Customizing the Course to Students’ Backgrounds

To make the course as meaningful as possible for his students, Professor DeGraff begins each semester by finding out where each student is coming from. “On the very first day,” he explains, “while they are still fresh and unsuspecting of the class contents, of my own ideology, I give them a survey where I ask very simple questions. You know, their major, their year….I also ask them personal questions. Where were they born? Where did they travel? And during what years? … And I ask them about some of the course content. You know, what do they know about Creole languages? How do they define identity? What does identity mean? What kind of images does the word Caribbean trigger in their minds?…Through these questions, I’m able to see and to get a sense of both their personal background, but also what kind of assumptions they bring to the course. And then I can use that to have a beginning where I can address the fundamental assumptions they do bring in the course, and also to connect the discussion to their personal profiles.”

Professor DeGraff sitting in his office at MIT.

Professor Michel DeGraff has been teaching linguistics at MIT for more than 20 years. (Image by OpenCourseWare.)

Reading the World, Not Just the Word

In addition to Professor DeGraff’s videos, the Instructor Insights page has links to four Student Insights videos, in which students José Esparza and Dalila Stanfield describe what they learned in the course and what advice they’d give to educators who are designing courses on similar topics. Both students feel that it’s important to create a classroom environment that promotes discussions about identities—“It’s not just about the curriculum; it’s about the space you create,” as Dalila Stanfield explains in the second of her two videos. Esparza, who draws on the work of Paulo Freire and Donaldo Macedo (1987) in his assessment of the course, agrees: “Being able to have a space of discussion, a space in which people can tell their own stories … That’s one of the essential parts to making this a true learning experience that helps you read read the world and not just the word.” (You can get a feel for how these discussions went by viewing the course’s selection of class videos.)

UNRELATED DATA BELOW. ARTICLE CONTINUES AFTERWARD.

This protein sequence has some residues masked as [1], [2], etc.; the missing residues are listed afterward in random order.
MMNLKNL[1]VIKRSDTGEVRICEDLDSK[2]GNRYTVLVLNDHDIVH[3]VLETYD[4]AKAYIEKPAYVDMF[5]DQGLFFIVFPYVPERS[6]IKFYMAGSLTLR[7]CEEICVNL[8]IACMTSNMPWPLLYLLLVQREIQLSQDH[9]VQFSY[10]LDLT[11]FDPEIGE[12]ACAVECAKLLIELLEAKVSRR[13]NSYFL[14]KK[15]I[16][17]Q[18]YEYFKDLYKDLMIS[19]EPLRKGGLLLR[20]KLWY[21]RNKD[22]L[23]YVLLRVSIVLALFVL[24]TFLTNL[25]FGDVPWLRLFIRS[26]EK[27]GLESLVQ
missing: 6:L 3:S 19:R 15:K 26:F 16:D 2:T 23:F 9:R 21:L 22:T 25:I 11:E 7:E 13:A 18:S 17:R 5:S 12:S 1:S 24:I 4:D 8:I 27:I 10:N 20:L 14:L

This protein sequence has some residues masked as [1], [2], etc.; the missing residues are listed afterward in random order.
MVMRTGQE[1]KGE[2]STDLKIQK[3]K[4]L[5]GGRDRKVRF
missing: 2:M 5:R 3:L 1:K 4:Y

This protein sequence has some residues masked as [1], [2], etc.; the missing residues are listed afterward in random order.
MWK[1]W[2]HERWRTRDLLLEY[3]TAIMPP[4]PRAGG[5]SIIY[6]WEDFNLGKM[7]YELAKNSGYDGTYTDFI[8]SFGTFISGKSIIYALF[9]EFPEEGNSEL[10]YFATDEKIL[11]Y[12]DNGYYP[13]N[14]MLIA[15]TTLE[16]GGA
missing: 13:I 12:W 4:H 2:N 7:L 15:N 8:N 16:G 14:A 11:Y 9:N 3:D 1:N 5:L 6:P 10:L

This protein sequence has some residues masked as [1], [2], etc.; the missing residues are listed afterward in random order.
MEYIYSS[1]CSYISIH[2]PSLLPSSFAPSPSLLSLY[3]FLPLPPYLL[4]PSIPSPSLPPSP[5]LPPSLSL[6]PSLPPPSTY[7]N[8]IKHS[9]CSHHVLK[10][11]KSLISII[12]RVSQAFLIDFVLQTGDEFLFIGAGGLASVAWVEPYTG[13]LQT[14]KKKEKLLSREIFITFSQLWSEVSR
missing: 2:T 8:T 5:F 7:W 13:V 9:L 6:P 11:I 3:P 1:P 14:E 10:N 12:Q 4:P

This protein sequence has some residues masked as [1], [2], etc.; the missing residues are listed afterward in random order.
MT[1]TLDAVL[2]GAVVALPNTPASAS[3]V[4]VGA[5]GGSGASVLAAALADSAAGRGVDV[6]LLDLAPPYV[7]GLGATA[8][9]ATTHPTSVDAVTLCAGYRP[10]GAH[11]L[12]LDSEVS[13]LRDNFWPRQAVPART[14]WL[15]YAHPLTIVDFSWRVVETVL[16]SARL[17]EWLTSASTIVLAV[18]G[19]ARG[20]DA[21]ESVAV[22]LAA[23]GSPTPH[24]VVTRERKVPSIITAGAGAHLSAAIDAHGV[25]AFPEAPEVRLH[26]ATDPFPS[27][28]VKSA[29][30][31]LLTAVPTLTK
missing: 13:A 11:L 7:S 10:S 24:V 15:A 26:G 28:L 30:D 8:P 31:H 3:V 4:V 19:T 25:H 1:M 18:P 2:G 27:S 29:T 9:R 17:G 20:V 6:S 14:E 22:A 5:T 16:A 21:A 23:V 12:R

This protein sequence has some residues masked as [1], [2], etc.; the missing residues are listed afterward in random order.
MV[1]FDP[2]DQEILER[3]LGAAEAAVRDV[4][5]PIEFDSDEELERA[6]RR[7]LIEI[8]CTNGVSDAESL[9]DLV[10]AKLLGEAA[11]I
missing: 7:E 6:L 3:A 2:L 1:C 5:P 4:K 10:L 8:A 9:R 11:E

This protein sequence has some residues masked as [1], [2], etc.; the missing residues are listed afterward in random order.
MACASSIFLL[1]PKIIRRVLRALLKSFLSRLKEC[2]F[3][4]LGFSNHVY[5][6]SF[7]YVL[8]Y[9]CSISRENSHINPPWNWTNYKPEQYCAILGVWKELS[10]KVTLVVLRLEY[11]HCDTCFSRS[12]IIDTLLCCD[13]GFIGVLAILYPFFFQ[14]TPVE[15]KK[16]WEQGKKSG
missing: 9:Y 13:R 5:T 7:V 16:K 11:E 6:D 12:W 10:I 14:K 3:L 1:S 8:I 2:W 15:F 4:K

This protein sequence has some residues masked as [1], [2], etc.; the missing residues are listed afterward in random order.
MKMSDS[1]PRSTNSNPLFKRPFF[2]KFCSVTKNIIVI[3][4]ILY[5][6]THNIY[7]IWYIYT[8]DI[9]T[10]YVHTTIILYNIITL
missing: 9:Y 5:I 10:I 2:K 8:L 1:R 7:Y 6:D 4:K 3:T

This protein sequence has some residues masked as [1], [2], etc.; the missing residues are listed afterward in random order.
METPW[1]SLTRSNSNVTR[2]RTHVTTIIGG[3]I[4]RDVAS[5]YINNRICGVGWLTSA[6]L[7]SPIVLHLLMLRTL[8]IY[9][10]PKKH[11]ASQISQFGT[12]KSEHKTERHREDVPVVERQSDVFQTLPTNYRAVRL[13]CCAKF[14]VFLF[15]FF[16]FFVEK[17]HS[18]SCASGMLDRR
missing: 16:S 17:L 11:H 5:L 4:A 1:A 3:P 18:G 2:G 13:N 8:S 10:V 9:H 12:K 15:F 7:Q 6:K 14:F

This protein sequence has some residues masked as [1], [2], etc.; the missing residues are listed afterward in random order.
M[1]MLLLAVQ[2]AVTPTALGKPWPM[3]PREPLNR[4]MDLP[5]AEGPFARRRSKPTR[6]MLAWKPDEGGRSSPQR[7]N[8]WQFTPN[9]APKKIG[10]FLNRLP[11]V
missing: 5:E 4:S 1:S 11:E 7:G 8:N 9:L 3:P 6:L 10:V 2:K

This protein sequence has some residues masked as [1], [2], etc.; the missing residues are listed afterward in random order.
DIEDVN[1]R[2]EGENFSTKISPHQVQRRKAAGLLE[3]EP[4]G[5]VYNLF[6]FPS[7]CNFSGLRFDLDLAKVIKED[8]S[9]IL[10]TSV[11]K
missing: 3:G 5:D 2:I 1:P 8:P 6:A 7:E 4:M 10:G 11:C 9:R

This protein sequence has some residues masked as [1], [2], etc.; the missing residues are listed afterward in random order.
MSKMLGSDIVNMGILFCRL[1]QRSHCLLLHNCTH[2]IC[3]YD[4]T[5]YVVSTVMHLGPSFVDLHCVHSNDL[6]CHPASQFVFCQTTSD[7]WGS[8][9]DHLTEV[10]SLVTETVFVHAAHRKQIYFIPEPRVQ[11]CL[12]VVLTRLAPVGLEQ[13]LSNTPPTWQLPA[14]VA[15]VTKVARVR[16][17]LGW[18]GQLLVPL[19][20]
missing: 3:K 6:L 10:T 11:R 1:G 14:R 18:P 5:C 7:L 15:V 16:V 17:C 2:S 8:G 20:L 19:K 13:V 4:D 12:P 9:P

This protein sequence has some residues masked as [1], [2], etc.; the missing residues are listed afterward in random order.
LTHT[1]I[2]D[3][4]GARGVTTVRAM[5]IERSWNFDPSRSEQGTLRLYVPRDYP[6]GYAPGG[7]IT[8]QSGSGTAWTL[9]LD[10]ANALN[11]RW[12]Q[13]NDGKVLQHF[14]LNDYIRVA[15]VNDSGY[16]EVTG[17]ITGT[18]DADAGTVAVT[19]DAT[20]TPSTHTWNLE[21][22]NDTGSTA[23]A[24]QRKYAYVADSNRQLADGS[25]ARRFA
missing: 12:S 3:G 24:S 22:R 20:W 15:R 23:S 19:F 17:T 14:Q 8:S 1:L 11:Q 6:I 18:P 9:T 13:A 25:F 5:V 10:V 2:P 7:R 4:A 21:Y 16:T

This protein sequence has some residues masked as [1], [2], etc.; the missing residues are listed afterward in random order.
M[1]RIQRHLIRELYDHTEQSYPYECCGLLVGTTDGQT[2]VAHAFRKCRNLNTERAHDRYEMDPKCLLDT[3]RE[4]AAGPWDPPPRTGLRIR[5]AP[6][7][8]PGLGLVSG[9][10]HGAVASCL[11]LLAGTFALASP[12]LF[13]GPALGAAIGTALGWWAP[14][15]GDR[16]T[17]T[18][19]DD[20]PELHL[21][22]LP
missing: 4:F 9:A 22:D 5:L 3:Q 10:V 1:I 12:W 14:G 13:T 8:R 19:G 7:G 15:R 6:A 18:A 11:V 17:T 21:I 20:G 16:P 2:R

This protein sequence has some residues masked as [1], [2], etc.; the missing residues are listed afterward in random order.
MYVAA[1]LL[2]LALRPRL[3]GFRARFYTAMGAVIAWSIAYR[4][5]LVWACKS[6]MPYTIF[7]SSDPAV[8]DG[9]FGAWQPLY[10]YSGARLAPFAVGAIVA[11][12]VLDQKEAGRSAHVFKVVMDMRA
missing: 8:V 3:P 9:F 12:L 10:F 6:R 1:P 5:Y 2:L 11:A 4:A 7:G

Learning Outcomes beyond the Class

Professor DeGraff hopes students who participate in 24.908 Creole Languages and Caribbean Identities will take what they’ve learned and apply it “to themselves, to their communities, to their countries.” He shares as an example one student who went on to volunteer in a bilingual education program in Boston, providing children with immersion from kindergarten in both Creole and English. “To me, that’s a dream,” he says, “because it’s one case where what you learn in the course can be directly applied in the real world context, which can make actual positive change in the lives of these children.”

A trilingual sign reading 'Au Revoir,' 'Orevwa' and 'Goodbye.'.

A sign in French, Haitian Creole, and English at the airport in Port-au-Prince, Haiti. (Image courtesy of Jason Rosenberg on flickr. License: CC BY.)

Reference: Buy at Amazon Freire, Paulo, and Donaldo Macedo. “Literacy and the Pedagogy of Political Empowerment” and “Rethinking Literacy A Dialogue.” In Literacy: Reading the Word and the World. Praeger, 1987. ISBN: 9780897891264. [Preview with Google Books]

Physics Is a Contact Sport

Several MIT students peering into a spherical apparatus with various wires attached.

Students perform an experiment in relativistic dynamics in MIT’s Junior Lab.
(Image by OCW)

By Peter Chipman, Digital Publication Specialist and OCW Educator Assistant

If you’re exceptionally gifted, you might be able to learn the established facts of physics by reading books and articles and by attending lectures. But if you want to contribute actively to the field, you need two other forms of expertise: skill in designing and conducting experiments, and a working knowledge of how to communicate your work to other physicists and to the world in general. MIT’s Junior Lab helps students develop firsthand expertise in both these areas.

What Is Junior Lab?

Junior Lab is a sequence of two undergraduate courses, officially designated as 8.13 Experimental Physics I and 8.14 Experimental Physics II, that most physics majors take in the fall and spring of their junior year (hence the name). As Nergis Mavalvala, Associate Head of MIT’s Physics department, explains: